In South Sudan, the church is a far more respected institution at the local level than the government and has capacity to effect bottom-up change.
3. Small actors can play a major role.
Without a doubt, international diplomacy and pressure, institution-building, and, at times, even military action can be necessary components of seeing lasting peace achieved.
Waiting for a political or military solution then leaves millions to live through an indeterminately lengthy crisis. And when one single UN agency can consume the entire resources of many private foundations in a matter of months (UNHCR for example spent $5.3 billion last year), it is difficult to think that smaller actors can effect change.
While a large agency provides a much-needed infrastructure — I’m grateful, for example, for the system of UN planes and helicopters that in some areas are my only transportation option — there are severe limitations. Local groups can fill gaps in critical ways.
In an ironic twist, refugees fleeing the violence in South Sudan have flooded across the border into Sudan. In a modest room is a stockpile of relief items given by poor immigrants and refugees from Ethiopia and Eritrea. Why were these poor and persecuted Christians the first to help these South Sudan refugees? In their words:
We remember when we were refugees, and the Sudanese churches gave us food when we were running for the lives of our women and children.”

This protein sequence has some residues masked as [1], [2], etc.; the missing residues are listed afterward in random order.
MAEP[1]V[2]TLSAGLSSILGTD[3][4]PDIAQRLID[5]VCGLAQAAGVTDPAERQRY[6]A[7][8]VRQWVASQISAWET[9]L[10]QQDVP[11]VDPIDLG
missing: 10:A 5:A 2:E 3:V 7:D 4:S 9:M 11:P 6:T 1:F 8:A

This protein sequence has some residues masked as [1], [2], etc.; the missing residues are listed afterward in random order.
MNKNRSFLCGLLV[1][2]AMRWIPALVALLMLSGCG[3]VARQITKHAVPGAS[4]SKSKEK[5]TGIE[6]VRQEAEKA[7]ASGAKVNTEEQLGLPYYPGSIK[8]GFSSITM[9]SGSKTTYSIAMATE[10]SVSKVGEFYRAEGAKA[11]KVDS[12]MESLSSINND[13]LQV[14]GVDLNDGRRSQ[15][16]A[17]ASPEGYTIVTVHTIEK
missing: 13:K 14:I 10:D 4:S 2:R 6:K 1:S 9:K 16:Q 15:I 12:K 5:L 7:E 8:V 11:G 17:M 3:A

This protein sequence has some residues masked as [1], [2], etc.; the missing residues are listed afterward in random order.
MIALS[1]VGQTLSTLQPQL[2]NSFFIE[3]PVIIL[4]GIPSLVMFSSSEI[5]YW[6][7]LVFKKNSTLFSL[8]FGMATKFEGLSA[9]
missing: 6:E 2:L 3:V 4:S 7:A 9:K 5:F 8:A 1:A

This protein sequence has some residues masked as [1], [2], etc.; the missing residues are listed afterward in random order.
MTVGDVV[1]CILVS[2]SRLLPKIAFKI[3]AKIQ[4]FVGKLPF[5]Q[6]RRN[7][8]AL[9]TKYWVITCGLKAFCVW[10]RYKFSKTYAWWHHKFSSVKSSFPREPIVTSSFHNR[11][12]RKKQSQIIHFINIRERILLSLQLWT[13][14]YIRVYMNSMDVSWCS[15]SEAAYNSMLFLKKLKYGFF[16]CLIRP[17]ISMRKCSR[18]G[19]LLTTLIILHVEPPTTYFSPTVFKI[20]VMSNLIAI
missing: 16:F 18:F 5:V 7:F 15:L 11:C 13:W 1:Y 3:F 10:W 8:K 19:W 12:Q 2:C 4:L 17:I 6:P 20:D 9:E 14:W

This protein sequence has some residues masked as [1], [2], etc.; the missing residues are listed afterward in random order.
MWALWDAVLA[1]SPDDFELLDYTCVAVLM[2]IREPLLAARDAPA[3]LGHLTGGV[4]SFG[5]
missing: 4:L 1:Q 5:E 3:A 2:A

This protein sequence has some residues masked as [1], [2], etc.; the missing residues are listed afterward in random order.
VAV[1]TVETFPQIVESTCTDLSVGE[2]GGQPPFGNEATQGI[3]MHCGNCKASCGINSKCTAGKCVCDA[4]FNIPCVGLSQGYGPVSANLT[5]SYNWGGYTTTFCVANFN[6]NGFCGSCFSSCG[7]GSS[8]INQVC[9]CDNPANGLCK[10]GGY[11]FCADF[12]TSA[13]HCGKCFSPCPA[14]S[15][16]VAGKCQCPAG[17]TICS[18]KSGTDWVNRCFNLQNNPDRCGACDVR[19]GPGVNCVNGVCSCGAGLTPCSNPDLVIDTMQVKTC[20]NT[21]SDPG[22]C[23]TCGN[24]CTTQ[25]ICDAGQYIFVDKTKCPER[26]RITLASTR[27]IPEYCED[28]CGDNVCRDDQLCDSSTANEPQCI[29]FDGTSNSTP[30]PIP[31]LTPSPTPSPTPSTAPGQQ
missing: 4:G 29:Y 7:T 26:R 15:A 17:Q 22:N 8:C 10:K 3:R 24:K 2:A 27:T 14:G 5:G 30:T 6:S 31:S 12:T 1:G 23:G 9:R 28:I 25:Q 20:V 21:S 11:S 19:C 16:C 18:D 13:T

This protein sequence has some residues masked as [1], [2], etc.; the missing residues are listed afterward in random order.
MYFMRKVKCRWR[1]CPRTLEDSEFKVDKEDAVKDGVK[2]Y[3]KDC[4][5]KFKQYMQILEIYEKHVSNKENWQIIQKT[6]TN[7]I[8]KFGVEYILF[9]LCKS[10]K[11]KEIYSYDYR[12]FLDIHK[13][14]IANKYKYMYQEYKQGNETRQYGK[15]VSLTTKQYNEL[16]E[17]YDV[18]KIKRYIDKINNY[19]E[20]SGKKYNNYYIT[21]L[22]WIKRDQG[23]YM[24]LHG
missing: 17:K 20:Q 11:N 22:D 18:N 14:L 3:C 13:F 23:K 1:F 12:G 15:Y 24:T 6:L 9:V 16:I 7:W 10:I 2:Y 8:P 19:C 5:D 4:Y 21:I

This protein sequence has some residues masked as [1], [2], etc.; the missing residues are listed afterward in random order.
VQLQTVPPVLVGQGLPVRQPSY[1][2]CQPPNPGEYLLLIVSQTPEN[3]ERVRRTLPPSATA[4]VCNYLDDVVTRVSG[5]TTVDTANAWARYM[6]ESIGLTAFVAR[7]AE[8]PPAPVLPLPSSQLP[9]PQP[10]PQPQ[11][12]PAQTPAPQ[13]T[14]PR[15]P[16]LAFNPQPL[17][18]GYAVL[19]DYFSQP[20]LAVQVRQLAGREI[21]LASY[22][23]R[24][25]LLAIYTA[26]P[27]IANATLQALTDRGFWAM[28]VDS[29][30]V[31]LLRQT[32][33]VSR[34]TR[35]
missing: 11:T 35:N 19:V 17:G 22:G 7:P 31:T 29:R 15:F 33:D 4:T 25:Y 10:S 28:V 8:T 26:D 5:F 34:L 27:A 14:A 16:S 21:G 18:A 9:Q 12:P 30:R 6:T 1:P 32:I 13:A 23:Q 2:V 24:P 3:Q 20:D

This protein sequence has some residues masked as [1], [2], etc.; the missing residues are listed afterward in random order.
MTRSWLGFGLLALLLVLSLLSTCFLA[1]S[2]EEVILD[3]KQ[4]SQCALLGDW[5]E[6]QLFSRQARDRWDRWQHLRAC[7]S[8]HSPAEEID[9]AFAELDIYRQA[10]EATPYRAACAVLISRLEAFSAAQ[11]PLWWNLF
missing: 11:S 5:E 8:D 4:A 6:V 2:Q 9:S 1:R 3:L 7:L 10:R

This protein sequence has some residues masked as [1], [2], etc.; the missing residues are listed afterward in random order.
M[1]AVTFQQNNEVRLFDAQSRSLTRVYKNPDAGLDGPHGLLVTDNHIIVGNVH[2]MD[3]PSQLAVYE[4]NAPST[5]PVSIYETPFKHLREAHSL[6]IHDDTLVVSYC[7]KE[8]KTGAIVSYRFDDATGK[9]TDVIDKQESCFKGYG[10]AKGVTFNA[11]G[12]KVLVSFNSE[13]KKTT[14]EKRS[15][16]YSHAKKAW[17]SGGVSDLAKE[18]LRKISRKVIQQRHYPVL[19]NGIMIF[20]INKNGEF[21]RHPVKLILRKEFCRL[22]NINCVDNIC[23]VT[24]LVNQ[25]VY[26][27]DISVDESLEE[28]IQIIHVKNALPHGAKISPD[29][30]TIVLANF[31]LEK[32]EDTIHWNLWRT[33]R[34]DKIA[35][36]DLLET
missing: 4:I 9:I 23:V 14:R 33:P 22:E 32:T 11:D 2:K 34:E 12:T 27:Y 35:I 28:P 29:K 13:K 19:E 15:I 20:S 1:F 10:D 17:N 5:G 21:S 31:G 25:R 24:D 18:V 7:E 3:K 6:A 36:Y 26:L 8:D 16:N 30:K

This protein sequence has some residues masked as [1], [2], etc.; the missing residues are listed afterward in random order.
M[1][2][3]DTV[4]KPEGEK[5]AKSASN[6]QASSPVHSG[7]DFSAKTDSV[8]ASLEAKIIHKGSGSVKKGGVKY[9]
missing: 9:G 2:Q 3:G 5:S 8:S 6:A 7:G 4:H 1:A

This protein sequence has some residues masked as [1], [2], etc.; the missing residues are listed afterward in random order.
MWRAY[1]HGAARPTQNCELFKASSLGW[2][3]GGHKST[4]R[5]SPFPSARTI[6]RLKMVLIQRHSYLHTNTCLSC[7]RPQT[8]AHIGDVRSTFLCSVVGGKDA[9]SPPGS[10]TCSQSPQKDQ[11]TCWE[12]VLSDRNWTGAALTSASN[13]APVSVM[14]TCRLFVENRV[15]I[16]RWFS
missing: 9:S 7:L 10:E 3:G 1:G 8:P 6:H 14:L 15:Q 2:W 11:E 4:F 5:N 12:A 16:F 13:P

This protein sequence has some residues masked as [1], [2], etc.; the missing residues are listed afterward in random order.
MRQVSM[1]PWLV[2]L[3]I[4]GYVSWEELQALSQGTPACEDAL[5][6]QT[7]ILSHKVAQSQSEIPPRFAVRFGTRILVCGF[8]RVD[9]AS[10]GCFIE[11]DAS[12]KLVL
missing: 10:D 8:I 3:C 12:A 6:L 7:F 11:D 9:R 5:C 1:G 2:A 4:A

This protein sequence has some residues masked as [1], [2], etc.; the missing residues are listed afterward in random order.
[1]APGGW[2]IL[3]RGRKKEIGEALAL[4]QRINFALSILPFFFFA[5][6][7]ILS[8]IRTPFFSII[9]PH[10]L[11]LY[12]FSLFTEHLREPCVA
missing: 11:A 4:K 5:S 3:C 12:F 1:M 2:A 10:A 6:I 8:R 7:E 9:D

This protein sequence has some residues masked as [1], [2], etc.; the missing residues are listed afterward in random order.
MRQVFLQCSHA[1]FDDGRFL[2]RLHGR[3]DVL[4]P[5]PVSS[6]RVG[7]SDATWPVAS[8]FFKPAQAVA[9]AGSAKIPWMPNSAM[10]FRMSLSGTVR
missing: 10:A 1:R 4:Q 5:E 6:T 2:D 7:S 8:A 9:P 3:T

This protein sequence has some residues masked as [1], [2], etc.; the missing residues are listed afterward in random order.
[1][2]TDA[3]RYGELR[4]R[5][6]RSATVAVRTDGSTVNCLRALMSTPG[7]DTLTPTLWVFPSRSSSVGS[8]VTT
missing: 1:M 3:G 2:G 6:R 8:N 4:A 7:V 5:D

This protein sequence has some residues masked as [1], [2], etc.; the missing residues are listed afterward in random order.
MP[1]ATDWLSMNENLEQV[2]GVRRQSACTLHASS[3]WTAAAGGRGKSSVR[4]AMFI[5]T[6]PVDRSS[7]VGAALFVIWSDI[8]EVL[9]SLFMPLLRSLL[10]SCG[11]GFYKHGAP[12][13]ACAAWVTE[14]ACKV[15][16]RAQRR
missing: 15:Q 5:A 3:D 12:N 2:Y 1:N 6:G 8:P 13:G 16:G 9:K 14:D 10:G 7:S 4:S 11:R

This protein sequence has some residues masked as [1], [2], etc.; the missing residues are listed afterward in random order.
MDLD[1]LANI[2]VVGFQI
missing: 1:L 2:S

Born as the eldest son to a Muslim family in Iraq, Ahmed was distrustful of other religions. At the onset of the Iraqi war, Ahmed fled Iraq, his homeland, as a refugee seeking asylum. Vulnerable and on the road, he and his family came in contact with a variety of refugee ministries during his passage through Jordan to Athens, and eventually on to Amsterdam where they settled.
Valued as a person, Ahmed found that the refugee workers were far more than philanthropic do-gooders handing out food and coffee. They were genuinely there to help in all aspects of his family’s life. The Gospel was shown and demonstrated. He went to Christian centers that cooperatively offered meals, showers, clothing, language training, and programs for his wife and children.
He saw that the different people and groups he had met along the way knew of each other and even worked together. They were coordinating their work through relationships established within the Refugee Highway Partnership.
Coming alongside organized networks of these local actors can be a timely and highly effective way of bringing lifesaving support to the vulnerable and displaced.
As we attempt to engage in these conflict zones, I’m grateful for this wisdom shared by courageous friends who live and work in these areas.
RELEVANT GLOBAL TRENDS
As we continue to watch these situations develop and pray for peace in these regions, there are opportunities to learn of practical ways to make a difference.
World Evangelical Alliance’s United Nations Team is hosting a FREE webinar on
The Global Refugee Crisis and the Local Church
that will include participants representing local churches and Christian agencies concerned about the world’s global refugee crisis on Tuesday, July 1, 2014 at 10am EDT.
RSVP by June 29 at: http://www.worldevangelicals.org/training/form.htm.
Registration code: grace.
Contact firstname.lastname@example.org for questions.